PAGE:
Seared Pork Loin Steak with Chimichurri Sauce and Sweet Potato Chips
Packed with bold flavours, perfect for a weekend supper
Mark Stower, Director of Food and Service
- Preparation time: 20 mins & overnight marination
- Cooking time: 35 mins
- Serves: 45 mins
Place the parsley, garlic, chilli, oil and vinegar into a food processor and blend to form the chimichurri sauce. Season with salt and pepper.
Take half of the sauce and rub into the steaks. Cover and leave in the refrigerator overnight.
Cut the sweet potatoes into wedges or chips, leaving the skins on.
Cut the cherry tomatoes in half and place on a roasting tray with the tenderstem broccoli. Splash some olive oil on them, season with salt and pepper, and roast in the oven at 170°C for 15 minutes.
Heat a griddle plate and place the steaks on it until cooked through completely. Alternatively, you can cook them on a barbecue.
Deep fry the sweet potato wedges as you would regular chips.
Place each pork loin steak on a plate and top with one tenderstem broccoli and some tomatoes. Serve the remaining chimichurri sauce on the side. Add the sweet potato wedges and serve with a green salad.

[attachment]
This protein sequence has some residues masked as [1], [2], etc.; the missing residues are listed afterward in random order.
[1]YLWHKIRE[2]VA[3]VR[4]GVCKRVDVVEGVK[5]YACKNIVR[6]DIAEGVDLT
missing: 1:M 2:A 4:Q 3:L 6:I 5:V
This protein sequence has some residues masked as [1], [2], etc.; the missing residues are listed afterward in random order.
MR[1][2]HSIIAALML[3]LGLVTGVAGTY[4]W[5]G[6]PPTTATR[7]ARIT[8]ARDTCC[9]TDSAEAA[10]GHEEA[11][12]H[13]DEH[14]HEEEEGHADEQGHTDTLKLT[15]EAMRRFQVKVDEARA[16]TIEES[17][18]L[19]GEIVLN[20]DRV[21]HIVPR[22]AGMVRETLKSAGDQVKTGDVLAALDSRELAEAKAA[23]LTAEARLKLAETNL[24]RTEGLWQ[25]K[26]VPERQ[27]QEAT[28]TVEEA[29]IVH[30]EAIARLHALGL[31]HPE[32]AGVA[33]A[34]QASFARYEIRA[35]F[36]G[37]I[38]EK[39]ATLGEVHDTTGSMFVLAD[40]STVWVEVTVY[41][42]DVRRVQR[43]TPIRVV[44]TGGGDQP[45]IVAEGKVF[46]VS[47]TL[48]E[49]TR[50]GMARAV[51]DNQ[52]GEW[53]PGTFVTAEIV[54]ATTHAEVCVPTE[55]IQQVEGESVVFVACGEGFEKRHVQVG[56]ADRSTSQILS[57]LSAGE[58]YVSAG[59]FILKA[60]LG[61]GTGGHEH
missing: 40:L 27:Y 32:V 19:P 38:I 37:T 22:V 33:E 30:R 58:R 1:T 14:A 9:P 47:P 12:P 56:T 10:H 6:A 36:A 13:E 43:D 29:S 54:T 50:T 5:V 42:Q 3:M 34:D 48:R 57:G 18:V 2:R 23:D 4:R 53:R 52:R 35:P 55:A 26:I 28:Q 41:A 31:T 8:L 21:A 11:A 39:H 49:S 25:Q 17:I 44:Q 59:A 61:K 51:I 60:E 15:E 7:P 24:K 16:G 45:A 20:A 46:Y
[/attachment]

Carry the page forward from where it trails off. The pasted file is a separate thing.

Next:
Sweet potatoes are only very distantly related to potatoes. They are part of the Convolvulaceae (Convolvulus) family of plants, like the flower morning glory, and grow as the starchy tubers of low growing, vine-like plants.
They are believed to have originated in South and Central America, and there is evidence that they were used as a food source thousands of years ago. It is believed that they were later taken to the Pacific islands, becoming an important part of the cuisine of the region, including Japan and the Philippines, and of the Maoris in New Zealand.
Although we tend to mainly import the types of sweet potato with orange flesh into the UK, there are many different varieties grown, including the purplish-red ones with a creamier coloured flesh (Kumara), which are imported from New Zealand and are slightly starchier and less sweet.
Sweet potatoes are particularly rich in carotenes, including beta carotene, which our bodies convert into vitamin A—important for normal vision. They are classified as a vegetable, so an 80 gram serving, however it is cooked, would count as one of your 5 a day.
Dr Juliet Gray, Company Nutritionist